Millions of Americans have hearing loss and recent statistics suggest approximately 1 in 10 people have hearing loss and 1 in 3 for people over the age of 65 (NIDCD, 2007). And according to experts, hearing loss is on the rise for all age groups.
Hearing Loss Causes
There are many different causes of hearing loss, with the most common being the aging process. Hearing loss can also be caused by exposure to loud noise, certain medications, infections, head or ear trauma, congenital (birth or prenatal) or hereditary factors, diseases, as well as a number of other causes.
Signs of Hearing Loss
- You hear people speaking but you have to strain to understand their words.
- You frequently ask people to repeat what they said.
- You don’t laugh at jokes because you miss too much of the story or the punch line.
- You frequently complain that people mumble.
- You need to ask others about the details of a meeting you just attended.
- You play the TV or radio louder than your friends, spouse and relatives.
- You cannot hear the doorbell or the telephone.
- You find that looking at people when they speak to you makes it easier to understand.
If you have any of these symptoms, you should see a hearing professional for a full hearing evaluation. A hearing evaluation allows the hearing professional to determine the type and degree of your hearing loss, as well as how well or how poorly you understand speech. The hearing evaluation will also include a thorough case history as well as visual inspection of the ear canals and eardrum.
The results of the hearing evaluation are used to determine if medical intervention is needed or if the hearing loss would be best treated by hearing aids. If there are any medical concerns shown in the hearing evaluation, the hearing professional will refer you to a physician specializing in the ear, such as an Otolaryngologist.
Types of Hearing Loss
There are many different types of hearing loss that can occur. The most common type of hearing loss is sensorineural hearing loss, also called “nerve”, “cochlear” or “inner ear” hearing loss. The second most common type is conductive hearing loss. Other types of hearing loss include: mixed and central.
Conductive Hearing Loss
Conductive hearing loss occurs when sound is not conducted efficiently through the ear canal, eardrum, or tiny bones of the middle ear. This results in a reduction of the loudness of perceived sound. Conductive losses may result from earwax blocking the ear canal, fluid in the middle ear, middle ear infection, obstructions in the ear canal, perforations (hole) in the eardrum membrane, or disease of any of the three middle ear bones.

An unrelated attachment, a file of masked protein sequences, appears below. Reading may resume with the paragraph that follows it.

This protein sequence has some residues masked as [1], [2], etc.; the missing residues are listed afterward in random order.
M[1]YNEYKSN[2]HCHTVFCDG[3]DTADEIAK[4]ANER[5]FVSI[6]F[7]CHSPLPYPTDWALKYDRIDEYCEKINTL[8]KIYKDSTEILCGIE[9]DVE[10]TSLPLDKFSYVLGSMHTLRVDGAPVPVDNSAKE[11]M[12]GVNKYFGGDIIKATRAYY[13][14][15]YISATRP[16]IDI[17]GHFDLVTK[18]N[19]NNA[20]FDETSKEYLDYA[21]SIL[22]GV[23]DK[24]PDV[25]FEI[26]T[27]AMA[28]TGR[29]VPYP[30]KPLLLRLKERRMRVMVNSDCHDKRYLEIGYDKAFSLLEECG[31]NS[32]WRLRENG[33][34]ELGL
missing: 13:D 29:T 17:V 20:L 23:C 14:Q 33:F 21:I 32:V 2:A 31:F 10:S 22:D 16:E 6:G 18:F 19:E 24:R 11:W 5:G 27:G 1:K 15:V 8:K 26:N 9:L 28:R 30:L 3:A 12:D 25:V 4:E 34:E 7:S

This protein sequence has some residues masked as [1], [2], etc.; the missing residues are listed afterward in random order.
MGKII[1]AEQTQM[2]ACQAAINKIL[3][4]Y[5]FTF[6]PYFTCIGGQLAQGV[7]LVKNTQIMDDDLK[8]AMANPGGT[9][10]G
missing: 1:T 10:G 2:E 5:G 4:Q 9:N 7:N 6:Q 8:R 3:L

A person with conductive hearing loss may notice their ears seem to be full or plugged. This person may speak softly because they hear their own voice loudly. Crunchy foods, such as celery or carrots, seem very loud and this person may have to stop chewing to hear what is being said. All conductive hearing losses should be evaluated by an audiologist and a physician to explore medical and surgical options.
Sensorineural Hearing Loss
As mentioned, sensorineural hearing loss is the most common type of hearing loss. The most common causes of sensorineural hearing loss are age related changes and noise exposure. Sensorineural hearing loss may also result from disturbance of inner ear circulation, increased inner ear fluid pressure or from disturbances within the hearing nerve.
People with sensorineural hearing loss typically report they can hear people speaking, but they can’t understand what they are saying. People with sensorineural hearing loss also complain that "everyone mumbles."
Although sensorineural hearing loss is permanent and there is currently no cure, there are many excellent treatment options for patients with sensorineural hearing loss, such as hearing aids and cochlear implants.
Mixed Hearing Loss
Mixed hearing loss occurs when both a conductive hearing loss and sensorineural hearing loss are present.
Central Hearing Loss
Our outer and inner ears allow us to “hear” sound, but the brain allows us to “understand” sound. Various medical issues can cause our central processing of auditory stimuli to breakdown – thus causing a central hearing loss or also known as an auditory processing disorder. Persons with a central hearing loss can hear sound but have difficulty with understanding or processing the sound that was heard.
When a central hearing loss is suspected, there are specialized auditory processing tests that are used by an audiologist and physician to determine if a hearing loss is due to central auditory processing issues versus a sensorineural hearing loss.